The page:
Knowledge work is in a similar place today as the craft of cooking was in 1859.
We need a dynamic, flexible system to access what we need without throwing our environment (and mind) into chaos.
At the heart of mise-en-place is an unrelenting honesty about the limits of time and space.
The chef’s ethos is total utilization: to use every part of the animal, every minute of time, and every layer of awareness.
The 6 Practices of Working Clean:
- Immersive vs. processing time
- Finishing mindset
- Small, precise movements
Organic, Bottom-Up Ideation
Organic, bottom-up ideation is all about solving problems that you currently have yourself or had in the past. It’s a great method because the best ideas are often things that you notice rather than things you purposefully come up with during a brainstorming session.
Organic, Top-Down Ideation
If no promising ideas grow out of your own experiences, it’s time to become the kind of person who has more interesting product ideas. Instead of starting with a specific problem, you pick a new field and then try to get to the edge of it. The most common way to do this is to work at a company in this space.
Inorganic, Bottom-Up Ideation
If you talk to people to find their specific pains, we call this inorganic, bottom-up ideation. The goal is to discover the most painful problems (processes) that you can then put through the meat grinder. Instead of talking to individual people it can make a lot of sense to observe what happens within a whole industry.
Inorganic, top-down ideation
The key idea is, as with, organic, top-down ideation, to start with a specific industry in mind. Instead of immersing yourself in it, you observe it from the outside like a scientist. Pay special attention to phrases that express pain or frustration since these could be promising starting points for new products.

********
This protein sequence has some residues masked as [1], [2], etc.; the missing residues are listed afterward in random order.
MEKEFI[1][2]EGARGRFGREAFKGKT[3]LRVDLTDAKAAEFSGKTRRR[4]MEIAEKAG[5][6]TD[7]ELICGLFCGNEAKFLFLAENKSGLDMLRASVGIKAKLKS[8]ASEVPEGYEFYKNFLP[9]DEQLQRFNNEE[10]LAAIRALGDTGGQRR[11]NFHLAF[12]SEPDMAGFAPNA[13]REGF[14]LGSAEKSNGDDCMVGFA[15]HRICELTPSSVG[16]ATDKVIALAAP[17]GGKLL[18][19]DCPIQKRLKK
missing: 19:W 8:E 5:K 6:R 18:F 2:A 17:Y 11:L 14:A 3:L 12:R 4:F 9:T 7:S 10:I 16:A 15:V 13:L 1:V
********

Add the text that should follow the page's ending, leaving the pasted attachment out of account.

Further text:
A single ideation session will usually not be sufficient. A solid ideation system consists of an ideation habit, an idea inbox, and a meat grinder.
Entrepreneurs need to become the kind of person who has amazing ideas. The author developed a product idea prompt generator that he uses daily.
Most data-centric knowledge graph use cases help you understand and visualize data and the semantic relationships contained within it. But there is little research showing how to represent large-scale complicated business logic with knowledge graph technologies.
In this paper, the authors share their innovative and practical approach to representing complicated U.S. and Canadian income tax compliance logic (calculations and rules) via a large-scale knowledge graph.
They cover how the Tax Knowledge Graph is constructed and automated, how it is used to calculate tax refunds, reasoned to find missing info, and navigated to explain the calculated results.
The Tax Knowledge Graph has helped transform Intuit’s flagship TurboTax product into a smart and personalized experience, accelerating and automating the tax preparation process while instilling confidence for millions of customers.